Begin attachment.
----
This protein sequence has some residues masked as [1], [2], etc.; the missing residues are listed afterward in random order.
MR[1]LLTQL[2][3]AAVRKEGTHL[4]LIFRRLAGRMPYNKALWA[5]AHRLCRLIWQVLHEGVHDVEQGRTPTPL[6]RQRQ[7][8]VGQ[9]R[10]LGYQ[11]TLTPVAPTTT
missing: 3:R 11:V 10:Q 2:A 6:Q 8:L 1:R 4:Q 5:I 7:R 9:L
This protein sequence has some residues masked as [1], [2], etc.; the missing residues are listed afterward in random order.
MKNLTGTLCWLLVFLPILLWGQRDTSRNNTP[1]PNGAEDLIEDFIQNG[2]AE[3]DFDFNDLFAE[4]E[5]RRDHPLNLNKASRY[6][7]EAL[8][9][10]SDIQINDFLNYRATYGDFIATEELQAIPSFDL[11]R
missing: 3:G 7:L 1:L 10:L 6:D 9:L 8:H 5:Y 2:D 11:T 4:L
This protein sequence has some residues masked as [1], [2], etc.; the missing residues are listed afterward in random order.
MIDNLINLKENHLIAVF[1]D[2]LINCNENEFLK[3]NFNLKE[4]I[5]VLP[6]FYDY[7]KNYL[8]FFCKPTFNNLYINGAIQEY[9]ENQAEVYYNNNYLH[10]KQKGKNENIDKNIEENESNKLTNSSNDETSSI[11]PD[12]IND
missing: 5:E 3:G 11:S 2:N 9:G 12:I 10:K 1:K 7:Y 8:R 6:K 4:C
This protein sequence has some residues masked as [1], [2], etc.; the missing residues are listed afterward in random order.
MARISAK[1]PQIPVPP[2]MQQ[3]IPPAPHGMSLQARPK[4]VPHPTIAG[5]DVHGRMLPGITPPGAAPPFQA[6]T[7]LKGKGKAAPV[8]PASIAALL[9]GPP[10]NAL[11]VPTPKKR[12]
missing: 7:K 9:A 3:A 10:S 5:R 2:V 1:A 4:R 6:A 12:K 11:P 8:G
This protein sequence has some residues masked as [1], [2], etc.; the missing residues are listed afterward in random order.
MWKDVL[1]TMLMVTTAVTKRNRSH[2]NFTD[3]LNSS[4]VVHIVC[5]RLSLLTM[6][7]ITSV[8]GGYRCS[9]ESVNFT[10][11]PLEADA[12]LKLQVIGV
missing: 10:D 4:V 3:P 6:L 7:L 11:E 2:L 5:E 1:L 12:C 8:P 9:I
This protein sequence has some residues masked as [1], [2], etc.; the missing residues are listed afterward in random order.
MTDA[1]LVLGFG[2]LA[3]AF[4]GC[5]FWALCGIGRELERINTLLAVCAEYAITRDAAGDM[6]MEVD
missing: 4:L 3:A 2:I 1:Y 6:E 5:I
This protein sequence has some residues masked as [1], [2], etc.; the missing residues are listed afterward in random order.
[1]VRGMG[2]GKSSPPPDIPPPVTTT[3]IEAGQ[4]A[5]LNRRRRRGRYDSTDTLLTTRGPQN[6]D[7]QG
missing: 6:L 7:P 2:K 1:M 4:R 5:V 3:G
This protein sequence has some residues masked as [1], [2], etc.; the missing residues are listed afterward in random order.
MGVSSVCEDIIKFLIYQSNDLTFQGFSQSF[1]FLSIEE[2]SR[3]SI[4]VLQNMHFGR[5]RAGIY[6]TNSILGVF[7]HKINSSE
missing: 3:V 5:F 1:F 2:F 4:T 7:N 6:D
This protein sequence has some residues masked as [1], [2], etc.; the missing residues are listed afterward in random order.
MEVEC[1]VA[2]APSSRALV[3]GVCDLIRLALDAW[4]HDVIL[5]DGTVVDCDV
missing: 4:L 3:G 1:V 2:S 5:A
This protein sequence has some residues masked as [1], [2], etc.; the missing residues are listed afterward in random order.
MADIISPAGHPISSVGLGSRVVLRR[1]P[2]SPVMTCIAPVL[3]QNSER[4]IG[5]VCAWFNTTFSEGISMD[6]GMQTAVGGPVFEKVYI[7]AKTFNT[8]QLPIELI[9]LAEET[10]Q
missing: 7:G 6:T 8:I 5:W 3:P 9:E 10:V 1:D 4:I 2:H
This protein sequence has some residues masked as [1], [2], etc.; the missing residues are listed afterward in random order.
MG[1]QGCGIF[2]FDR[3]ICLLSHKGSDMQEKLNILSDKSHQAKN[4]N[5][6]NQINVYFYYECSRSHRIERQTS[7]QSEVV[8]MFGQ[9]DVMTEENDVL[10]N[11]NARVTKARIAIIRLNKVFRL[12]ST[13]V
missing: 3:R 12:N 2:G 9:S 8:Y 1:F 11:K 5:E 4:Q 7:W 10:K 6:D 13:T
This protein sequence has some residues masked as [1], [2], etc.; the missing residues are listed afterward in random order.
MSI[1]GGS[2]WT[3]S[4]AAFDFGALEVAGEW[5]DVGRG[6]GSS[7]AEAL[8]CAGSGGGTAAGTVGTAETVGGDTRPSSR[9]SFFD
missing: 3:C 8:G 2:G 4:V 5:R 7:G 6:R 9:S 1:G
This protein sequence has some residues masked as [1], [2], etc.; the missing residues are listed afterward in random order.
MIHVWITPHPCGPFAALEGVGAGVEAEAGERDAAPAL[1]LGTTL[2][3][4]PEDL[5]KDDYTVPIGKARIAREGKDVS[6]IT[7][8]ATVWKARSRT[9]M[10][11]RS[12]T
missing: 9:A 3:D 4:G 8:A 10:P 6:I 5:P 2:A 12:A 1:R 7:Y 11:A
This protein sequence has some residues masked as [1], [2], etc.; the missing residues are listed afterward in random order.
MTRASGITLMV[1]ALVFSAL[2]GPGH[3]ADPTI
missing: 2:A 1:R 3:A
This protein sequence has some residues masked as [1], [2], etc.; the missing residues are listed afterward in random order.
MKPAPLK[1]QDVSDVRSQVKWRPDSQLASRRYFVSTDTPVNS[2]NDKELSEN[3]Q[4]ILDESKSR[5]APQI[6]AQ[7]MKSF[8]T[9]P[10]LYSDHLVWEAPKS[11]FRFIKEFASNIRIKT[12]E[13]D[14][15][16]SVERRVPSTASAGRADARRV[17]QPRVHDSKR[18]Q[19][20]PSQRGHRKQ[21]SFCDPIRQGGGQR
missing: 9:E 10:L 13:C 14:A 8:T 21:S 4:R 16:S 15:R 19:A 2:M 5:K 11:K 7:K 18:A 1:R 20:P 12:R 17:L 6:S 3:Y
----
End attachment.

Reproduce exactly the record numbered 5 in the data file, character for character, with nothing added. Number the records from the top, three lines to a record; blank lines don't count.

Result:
This protein sequence has some residues masked as [1], [2], etc.; the missing residues are listed afterward in random order.
MWKDVL[1]TMLMVTTAVTKRNRSH[2]NFTD[3]LNSS[4]VVHIVC[5]RLSLLTM[6][7]ITSV[8]GGYRCS[9]ESVNFT[10][11]PLEADA[12]LKLQVIGV
missing: 10:D 4:V 3:P 6:L 7:L 11:E 2:L 5:E 1:L 12:C 8:P 9:I